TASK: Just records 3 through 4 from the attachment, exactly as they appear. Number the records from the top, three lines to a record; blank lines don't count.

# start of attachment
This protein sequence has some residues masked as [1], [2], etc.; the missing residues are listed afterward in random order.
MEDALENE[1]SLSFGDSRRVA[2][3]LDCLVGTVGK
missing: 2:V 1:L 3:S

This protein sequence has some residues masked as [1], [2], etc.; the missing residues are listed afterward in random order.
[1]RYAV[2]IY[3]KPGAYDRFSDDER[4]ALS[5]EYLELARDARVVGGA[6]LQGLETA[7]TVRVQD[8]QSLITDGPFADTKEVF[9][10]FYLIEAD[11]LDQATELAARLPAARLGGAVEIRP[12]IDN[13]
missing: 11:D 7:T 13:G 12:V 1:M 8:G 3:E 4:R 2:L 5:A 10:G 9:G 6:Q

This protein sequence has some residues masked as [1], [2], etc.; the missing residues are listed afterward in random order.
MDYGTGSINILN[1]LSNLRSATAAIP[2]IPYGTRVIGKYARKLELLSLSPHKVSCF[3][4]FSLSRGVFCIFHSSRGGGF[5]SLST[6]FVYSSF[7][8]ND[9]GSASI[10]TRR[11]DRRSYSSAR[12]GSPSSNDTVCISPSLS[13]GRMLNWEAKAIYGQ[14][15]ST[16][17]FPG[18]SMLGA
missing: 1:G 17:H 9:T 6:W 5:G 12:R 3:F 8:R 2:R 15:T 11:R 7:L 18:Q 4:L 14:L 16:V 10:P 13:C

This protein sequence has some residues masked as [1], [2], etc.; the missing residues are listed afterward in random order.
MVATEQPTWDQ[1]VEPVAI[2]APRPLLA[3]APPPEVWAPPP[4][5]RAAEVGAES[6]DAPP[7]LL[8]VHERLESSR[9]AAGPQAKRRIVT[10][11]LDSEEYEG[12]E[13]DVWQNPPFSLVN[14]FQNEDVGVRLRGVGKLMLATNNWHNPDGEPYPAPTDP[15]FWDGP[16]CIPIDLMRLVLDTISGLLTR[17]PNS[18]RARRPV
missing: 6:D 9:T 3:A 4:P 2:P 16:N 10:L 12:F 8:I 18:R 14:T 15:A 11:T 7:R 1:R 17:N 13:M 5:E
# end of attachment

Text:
This protein sequence has some residues masked as [1], [2], etc.; the missing residues are listed afterward in random order.
MDYGTGSINILN[1]LSNLRSATAAIP[2]IPYGTRVIGKYARKLELLSLSPHKVSCF[3][4]FSLSRGVFCIFHSSRGGGF[5]SLST[6]FVYSSF[7][8]ND[9]GSASI[10]TRR[11]DRRSYSSAR[12]GSPSSNDTVCISPSLS[13]GRMLNWEAKAIYGQ[14][15]ST[16][17]FPG[18]SMLGA
missing: 1:G 17:H 9:T 6:W 5:G 12:R 3:F 8:R 2:R 15:T 11:R 7:L 18:Q 4:L 14:L 16:V 10:P 13:C

This protein sequence has some residues masked as [1], [2], etc.; the missing residues are listed afterward in random order.
MVATEQPTWDQ[1]VEPVAI[2]APRPLLA[3]APPPEVWAPPP[4][5]RAAEVGAES[6]DAPP[7]LL[8]VHERLESSR[9]AAGPQAKRRIVT[10][11]LDSEEYEG[12]E[13]DVWQNPPFSLVN[14]FQNEDVGVRLRGVGKLMLATNNWHNPDGEPYPAPTDP[15]FWDGP[16]CIPIDLMRLVLDTISGLLTR[17]PNS[18]RARRPV
missing: 6:D 9:T 3:A 4:P 2:P 16:N 10:L 12:F 8:I 18:R 14:T 15:A 11:T 7:R 1:R 17:N 13:M 5:E